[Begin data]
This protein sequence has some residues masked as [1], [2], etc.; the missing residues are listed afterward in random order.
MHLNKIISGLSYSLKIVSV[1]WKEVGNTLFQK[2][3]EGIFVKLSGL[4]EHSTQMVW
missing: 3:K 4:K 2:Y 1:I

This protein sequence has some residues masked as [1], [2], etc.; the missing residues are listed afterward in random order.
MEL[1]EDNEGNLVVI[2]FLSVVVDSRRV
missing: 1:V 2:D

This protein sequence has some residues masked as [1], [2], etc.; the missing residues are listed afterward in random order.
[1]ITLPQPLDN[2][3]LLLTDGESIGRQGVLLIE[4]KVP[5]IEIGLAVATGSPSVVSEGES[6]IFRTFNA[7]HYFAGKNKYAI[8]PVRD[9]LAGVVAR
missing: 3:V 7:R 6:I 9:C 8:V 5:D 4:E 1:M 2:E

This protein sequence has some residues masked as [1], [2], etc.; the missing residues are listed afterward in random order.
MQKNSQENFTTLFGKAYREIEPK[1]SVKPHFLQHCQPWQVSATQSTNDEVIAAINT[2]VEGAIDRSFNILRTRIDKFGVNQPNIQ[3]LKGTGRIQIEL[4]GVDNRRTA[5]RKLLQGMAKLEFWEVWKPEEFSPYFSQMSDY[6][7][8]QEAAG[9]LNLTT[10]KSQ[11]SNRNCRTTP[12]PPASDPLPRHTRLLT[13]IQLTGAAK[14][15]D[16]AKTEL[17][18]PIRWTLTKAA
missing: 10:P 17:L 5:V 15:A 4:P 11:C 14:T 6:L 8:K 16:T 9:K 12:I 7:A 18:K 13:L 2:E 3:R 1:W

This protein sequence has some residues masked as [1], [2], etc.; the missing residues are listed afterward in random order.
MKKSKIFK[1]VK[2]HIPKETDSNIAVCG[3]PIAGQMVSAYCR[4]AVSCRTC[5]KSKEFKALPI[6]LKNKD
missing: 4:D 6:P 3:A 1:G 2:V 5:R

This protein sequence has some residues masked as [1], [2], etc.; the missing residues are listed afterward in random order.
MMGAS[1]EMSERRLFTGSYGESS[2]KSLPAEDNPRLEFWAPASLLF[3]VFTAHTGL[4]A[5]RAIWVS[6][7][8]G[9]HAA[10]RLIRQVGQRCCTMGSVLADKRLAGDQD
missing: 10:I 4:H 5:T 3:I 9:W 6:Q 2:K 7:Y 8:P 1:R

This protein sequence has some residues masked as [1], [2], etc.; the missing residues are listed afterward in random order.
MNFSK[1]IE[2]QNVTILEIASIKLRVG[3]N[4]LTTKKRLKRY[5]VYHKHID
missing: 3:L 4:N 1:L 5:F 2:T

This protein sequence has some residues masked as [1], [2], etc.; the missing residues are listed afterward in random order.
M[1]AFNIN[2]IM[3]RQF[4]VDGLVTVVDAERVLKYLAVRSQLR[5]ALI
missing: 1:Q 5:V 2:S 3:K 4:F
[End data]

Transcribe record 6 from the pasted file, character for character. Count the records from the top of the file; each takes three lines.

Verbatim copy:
This protein sequence has some residues masked as [1], [2], etc.; the missing residues are listed afterward in random order.
MMGAS[1]EMSERRLFTGSYGESS[2]KSLPAEDNPRLEFWAPASLLF[3]VFTAHTGL[4]A[5]RAIWVS[6][7][8]G[9]HAA[10]RLIRQVGQRCCTMGSVLADKRLAGDQD
missing: 10:I 4:H 5:T 3:I 9:W 6:Q 2:K 7:Y 8:P 1:R